One of the things that sets Schwab apart from anyone else I read is the depth of emotions her characters experience, and how dynamic they are. Her characters always have the power to surprise me but not in ways that seem out of step with the plot, or with everything you already know about them. They are as real as people, and that’s such a unique talent. Kate and August, as well as some of the more periphery characters like Ilsa, Leo, Callum, and Henry all have more to them, and more to understand. Even some of the smallest characters, like Emily Flynn, have these tiny touches of detail that tell you more than just their name and their relationship to the main characters.

Kate Harker is awesome. I love that she begins the story thinking there’s only one way to be tough, or one way to take control, and learns that there’s more than that. Kate isn’t as cold as she likes to pretend, and ultimately that will prove to be a positive thing for her. Still, I might be more afraid to meet Kate in a dark alley than any Corsai or Malchai.

I will admit it took me a bit to get into this book – it’s a very different world, and there is a lot of history and rules that are alluded to that you have to try and parse out. I was only reading 1-2 chapters a night which is unusual for me, but once the friendship between Kate and August is established I was hooked in. It’s definitely the kind of story that needs to do some exposition before it gets to the main action of the story, and even if it’s interesting it doesn’t always make the story move quickly. Still, it was break-neck pace once things really got going and I was so concerned for those two and the people in their lives. I read the majority of the book today, in my hammock. It was wonderful.

I’m totally obsessed with the mythology of Verity. I think I’m just obsessed with Schwab’s brain and the mythology she creates in general. Back to the point – the Corsai, Malchai, and Sunai are a symptom, not the problem. We learn a little bit about where they came from and how they were created, but there are more questions than answers. There are more things to be discovered about what role they really have to play, and what direction the world is heading in. War has happened, war is inevitable, and there’s no guarantees that everyone will survive. There’s no guarantee that humanity is even supposed to. Because ultimately this is a story about what makes us human, and what happens when we forget what those things are. What happens when we fail to see the humanity in others. Let’s think about humanity like this: if you don’t use it, you lose it.

You know why YA dystopian is a thing? Because teenagers see the world in black and white, they see NOW, and when you’re fighting the system that’s what you need to be able to do. This is another series that makes clear how little the adults see the landscape of their world. How much easier they find it to sacrifice people, and kids don’t see things that way. I cannot wait to see what Kate and August make of the mess the adults have made, and how they might find a way to save the people that can be saved.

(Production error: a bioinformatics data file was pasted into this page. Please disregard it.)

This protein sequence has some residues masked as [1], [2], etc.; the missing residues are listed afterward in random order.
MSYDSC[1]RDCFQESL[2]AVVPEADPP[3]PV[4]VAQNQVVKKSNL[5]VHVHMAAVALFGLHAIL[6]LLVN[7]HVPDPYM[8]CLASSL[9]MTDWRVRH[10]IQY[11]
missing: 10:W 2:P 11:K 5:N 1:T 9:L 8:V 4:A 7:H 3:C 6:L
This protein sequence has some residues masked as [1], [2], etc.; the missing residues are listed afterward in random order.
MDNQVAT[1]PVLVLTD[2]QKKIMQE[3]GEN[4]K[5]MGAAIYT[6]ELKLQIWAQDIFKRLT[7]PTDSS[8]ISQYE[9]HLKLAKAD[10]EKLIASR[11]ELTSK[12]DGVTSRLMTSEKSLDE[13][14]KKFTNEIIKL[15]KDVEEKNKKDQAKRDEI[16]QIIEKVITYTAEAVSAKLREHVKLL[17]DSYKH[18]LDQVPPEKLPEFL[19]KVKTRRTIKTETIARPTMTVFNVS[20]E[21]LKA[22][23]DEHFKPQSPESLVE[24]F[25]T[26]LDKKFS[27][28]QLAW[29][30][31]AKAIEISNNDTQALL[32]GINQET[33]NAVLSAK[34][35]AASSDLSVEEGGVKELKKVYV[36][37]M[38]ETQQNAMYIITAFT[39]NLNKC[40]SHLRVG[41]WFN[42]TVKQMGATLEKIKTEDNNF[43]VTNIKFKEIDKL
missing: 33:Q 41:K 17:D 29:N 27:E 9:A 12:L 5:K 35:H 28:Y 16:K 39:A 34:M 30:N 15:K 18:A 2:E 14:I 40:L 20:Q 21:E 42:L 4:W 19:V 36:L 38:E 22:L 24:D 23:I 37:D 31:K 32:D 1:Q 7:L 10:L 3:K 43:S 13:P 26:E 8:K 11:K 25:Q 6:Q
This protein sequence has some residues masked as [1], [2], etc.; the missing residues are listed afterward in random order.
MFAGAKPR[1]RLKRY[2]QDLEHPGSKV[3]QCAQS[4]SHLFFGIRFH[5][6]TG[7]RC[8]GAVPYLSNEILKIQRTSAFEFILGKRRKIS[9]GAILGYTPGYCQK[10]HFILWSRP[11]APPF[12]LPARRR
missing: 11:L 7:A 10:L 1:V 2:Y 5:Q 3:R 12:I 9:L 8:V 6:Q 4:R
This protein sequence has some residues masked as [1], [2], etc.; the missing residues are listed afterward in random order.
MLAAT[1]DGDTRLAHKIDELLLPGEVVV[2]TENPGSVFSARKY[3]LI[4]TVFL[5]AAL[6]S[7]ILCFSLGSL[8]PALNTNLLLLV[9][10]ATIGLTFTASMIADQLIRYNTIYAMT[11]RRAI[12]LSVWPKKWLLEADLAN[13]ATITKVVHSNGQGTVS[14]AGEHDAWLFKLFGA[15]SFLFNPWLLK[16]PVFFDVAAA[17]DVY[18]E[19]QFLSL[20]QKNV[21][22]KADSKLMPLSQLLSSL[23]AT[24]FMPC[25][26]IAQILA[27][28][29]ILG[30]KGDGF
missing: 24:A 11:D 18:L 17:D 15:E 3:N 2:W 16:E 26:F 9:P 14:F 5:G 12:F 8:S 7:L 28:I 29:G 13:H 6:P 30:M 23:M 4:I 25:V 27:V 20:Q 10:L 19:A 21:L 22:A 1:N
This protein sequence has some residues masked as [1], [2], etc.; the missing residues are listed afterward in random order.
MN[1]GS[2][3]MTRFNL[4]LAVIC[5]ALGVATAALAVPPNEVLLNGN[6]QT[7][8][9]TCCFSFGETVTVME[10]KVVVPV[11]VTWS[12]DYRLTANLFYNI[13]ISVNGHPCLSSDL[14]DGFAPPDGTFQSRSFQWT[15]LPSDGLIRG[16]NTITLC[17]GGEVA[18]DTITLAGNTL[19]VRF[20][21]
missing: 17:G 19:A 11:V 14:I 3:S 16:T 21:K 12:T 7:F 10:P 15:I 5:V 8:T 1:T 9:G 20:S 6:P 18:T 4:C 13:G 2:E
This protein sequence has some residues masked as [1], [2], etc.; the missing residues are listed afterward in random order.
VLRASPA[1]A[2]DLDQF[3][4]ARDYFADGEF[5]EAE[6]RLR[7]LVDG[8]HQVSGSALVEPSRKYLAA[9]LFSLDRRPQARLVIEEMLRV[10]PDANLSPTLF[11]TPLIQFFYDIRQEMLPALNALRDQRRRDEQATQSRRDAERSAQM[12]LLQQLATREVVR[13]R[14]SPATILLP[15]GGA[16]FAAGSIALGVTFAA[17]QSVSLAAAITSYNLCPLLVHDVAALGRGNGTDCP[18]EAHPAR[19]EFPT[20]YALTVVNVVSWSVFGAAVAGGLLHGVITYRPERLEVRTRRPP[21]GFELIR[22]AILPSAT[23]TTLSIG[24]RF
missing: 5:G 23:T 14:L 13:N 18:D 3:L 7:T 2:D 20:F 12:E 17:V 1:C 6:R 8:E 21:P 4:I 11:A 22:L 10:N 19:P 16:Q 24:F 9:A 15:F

Overall I give this a 4/5 because it took me a bit to get into it, but once it hooked me I was all in. If you like supernatural mythology, ridiculously well-written characters, then you should absolutely read this. I am really ready for Our Dark Duet!

Review: Freeks by Amanda Hocking

A traveling carnival, a small town in Louisiana, terror in the night, and an unexpected love – Freeks by Amanda Hocking (4.5/5)

After a long break, I have returned! With a review of a very enjoyable book. Freeks was released on January 3, 2017 and is a standalone novel by Amanda Hocking. I read it on January 12, 2017. I feel like I’m always reading series and this was such a self-contained story that felt like a balm for my brain.


From Amazon:
Mara has become used to the extraordinary. Roaming from place to place with Gideon Davorin’s Traveling Carnival, she longs for an ordinary life where no one has the ability to levitate or predict the future.

She gets her chance when the struggling sideshow sets up camp in the small town of Caudry, and she meets a gorgeous local guy named Gabe. But before long, Mara realizes there’s a dark presence lurking in the town that’s threatening the lives of her friends. She has seven days to take control of a power she didn’t know she had in order to save everyone she cares about―and change the future forever.

This is not a great summary, but it’s better than the one I tried writing. This is a fun story in a familiar kind of setting. I recently read the Summer Days and Summer Nights anthology, and the short story “Brand New Attraction” by Cassandra Clare laid out the concept well – “It was a dark carnival. You know the drill.” We do know the drill, and Hocking doesn’t waste time setting up the mysteriousness of the carnival, but rather outlining the supernatural abilities of the members, and establishing their close ties and relationships. I wouldn’t say that the carnival of Mara’s universe is dark, but it has its secrets.

I don’t know why Hocking chose to set this story in 1987, but there’s a little bit of a Star-in-the-Lost-Boys feeling to Mara (appearance and dress mostly,) and god help me I was picturing a buff Steve Harrington from Stranger Things as Gabe (it may have been the mentions of fabulous hair.) I have to say, I love how suddenly we as a pop culture are excited about the ’80s again. Gabe’s house was also a fun setting – antebellum mansion with 1987 decor and art is quite the contrast to picture.